Sunday, August 9, 2015

Learning from History Redux: The Physicists Pile On

In my last blog post I pointed out that nearly all experts on negotiation and international conflict have piled onto one side (the supportive side) of the nuclear deal with Iran. I also noted that this has happened before (Iraq), and that we ignore this kind of expertise at our peril.

Now a group of physicists has sent a very public letter to the White House with a very similar message. These aren't just any physicists - they include Richard Garwin, one of the inventors of the hydrogen bomb, as well as Frank von Hippel, Freeman Dyson, and some 26 others. Some of these guys have Nobel prizes; several of them have had Q-clearances to work on nuclear weapons. One of them ran the Los Alamos weapons lab for over a decade. Important note: if you don't know who any of these people are, you should probably go read their bios before expressing further opinions about nuclear arms control.

The letter is well worth reading (click the link above, it will take you right to it) because of the specific and detailed commentary on the agreement. You won't see most of these points in the public debate, because these are the kinds of details that politicians and journalists don't understand. As my colleagues over at the Air Force Institute of Technology like to say, sometimes it does take a rocket scientist.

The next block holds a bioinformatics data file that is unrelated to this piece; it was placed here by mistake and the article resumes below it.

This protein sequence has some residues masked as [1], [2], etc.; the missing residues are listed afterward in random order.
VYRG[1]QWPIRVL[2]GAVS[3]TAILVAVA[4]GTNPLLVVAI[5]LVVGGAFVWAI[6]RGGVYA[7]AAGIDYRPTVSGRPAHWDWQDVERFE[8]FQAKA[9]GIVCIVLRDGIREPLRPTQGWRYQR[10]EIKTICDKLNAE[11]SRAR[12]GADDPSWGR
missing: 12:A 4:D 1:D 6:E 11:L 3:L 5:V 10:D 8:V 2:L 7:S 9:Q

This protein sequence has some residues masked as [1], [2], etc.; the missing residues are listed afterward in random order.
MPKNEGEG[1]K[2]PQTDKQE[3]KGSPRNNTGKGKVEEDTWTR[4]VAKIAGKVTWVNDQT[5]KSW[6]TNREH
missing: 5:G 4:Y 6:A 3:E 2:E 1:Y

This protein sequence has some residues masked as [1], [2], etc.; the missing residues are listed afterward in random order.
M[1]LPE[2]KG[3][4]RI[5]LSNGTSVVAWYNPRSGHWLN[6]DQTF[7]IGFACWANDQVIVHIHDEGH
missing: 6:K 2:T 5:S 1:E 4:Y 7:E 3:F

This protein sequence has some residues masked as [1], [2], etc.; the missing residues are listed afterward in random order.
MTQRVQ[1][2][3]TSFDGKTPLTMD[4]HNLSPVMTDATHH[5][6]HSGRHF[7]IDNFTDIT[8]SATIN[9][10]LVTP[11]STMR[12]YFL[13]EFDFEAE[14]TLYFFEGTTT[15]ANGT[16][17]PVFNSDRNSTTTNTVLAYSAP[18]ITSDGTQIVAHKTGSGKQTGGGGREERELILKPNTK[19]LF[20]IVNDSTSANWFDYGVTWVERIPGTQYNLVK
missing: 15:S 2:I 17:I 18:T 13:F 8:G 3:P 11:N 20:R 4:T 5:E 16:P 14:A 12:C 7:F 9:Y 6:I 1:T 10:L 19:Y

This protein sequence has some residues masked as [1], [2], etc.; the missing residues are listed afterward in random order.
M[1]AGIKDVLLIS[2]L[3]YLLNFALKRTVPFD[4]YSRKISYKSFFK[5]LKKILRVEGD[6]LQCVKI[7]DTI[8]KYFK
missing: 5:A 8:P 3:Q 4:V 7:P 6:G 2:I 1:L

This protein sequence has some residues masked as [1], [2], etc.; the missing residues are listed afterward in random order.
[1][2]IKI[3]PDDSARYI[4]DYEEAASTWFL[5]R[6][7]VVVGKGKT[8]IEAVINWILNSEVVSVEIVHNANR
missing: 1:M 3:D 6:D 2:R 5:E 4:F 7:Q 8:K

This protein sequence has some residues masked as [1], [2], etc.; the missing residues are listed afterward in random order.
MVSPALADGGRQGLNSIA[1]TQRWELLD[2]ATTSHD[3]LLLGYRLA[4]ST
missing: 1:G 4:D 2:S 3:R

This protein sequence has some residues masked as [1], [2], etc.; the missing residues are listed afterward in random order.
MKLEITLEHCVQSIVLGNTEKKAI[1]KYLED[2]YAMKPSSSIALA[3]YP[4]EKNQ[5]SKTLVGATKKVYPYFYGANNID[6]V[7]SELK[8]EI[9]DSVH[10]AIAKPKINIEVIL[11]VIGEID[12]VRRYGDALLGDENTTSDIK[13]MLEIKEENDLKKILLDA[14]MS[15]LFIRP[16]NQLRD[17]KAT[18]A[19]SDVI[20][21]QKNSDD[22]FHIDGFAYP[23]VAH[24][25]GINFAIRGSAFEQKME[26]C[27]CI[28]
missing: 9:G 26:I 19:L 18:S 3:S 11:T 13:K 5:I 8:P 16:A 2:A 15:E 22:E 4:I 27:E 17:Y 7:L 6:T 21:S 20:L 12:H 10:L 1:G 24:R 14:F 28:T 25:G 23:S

At this point, if you still want to argue that this is a "bad deal" you don't much left to stand on. The group of scientists signing this letter collectively have centuries of experience working with nuclear arms control at the highest, most insider levels. They have proved their devotion to the security of the United States. They know what they're talking about, far more than any of the rest of us. In short: we should listen to them.

I don't expect any of the people running for the GOP nomination to pay any attention to this, of course. But it gives the rest of us a chance to demonstrate which side of the real divide are we on. Do we stand with science, evidence, reasoned argument, and the hope that these tools can help us come to a common understanding of the world? Or do we stand with the tribalists who divide through fear, reject the common search for truth, and adopt the language of science only when it suits their purposes? Politicians always reason backwards from the answer they want. But we only make progress as individuals, in communities, and as a species when we reason forward from ideas and evidence to conclusions and when we are willing to adjust in the face of new evidence. Some among us have a lot of practice in doing so. We should listen to them and heed their advice.

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